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Successful launch of T-Minus DART test vehicle TV-02

Posted: May 24, 2016

On 05-20-2016, T-Minus Engineering B.V. has successfully launched the second test vehicle of the T-Minus DART: TV-02. No anomalies occurred, the dart and payload were recovered quickly and good flight dynamics data were retrieved from the on-board storage.


Goals of the TV-02 test flight were:

  • To demonstrate compatibility with the helical launch rail and show that this is an effective way to stabilize the flight
  • To obtain high resolution data on flight dynamics
  • To demonstrate the newly developed, non-pyrotechnic payload deployment mechanism
  • Helical launch rail borrowed from DLR-MORABA, mounted on T-Minus mobile launcher

    During the earlier flight of TV-01, pitch-roll coupling occurred, causing a coning effect and energy bleed-off. As a solution to this problem it was decided to actively spin up the rocket by means of a helical launch rail, as was done on the Viper rocket system. TV-02 was therefore launched from a rail that was borrowed from DLR MORABA, and mounted on the T-Minus mobile launcher.

    DART test vehicle TV-02

    The TV-02 vehicle itself is shape representative for the final T-Minus DART vehicle, but contains a smaller motor in order to reduce the apogee altitude. This was done to comply with the limitations of the Dutch artillery test range.

    On board the TV-02 test vehicle was a payload, containing accelerometers, gyros and magnetometers for all three body axes, as well as a GPS receiver, a telemetry transmitter and on-board data storage.

    The payload was ejected from the dart at apogee by means of a newly designed, non-pyrotechnic deployment system. A parachute was added in order to slow down the descent, such that the dart could be retrieved and analysed for possible damage. At 10:28, the launch button was pushed and the rocket lifted off in a cloud of exhaust smoke.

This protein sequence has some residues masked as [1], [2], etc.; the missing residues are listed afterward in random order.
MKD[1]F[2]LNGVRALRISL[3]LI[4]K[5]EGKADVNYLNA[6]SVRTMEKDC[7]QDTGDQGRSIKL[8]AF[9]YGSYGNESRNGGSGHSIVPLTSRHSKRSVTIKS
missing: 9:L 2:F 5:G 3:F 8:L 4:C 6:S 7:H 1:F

Payload of TV-02 Liftoff of TV-02

    The ascent was very smooth, indicating that the active spin-up by the launch rail was effective in stabilizing the rocket. Before motor burnout, the rocket disappeared in the low cloud cover. The payload design was such that a telemetry signal would only be received after payload deployment. The telemetry stream started 22 seconds into the flight, confirming that the payload separation was successful and therefore the non-pyrotechnic deployment system had functioned nominally.

    Good correspondence between predicted and actual impact point

    Later on, the signal disappeared because it was blocked by a hill the rocket had landed behind. After relocation of the mobile ground station, the signal was reacquired and a GPS position with the impact point of the dart was obtained. The dart as well as the booster were retrieved quickly afterwards. The point of impact corresponded well with the location predicted with the trajectory simulation, confirming a nominal flight. The high-resolution flight data collection was successful, and analysis shows that the flight was very smooth, and pitch-roll coupling was hardly present.

    This very successful test flight marks another milestone in the development of the T-Minus DART. More tests are planned to expand the flight envelope, and work towards the completion of the final product.

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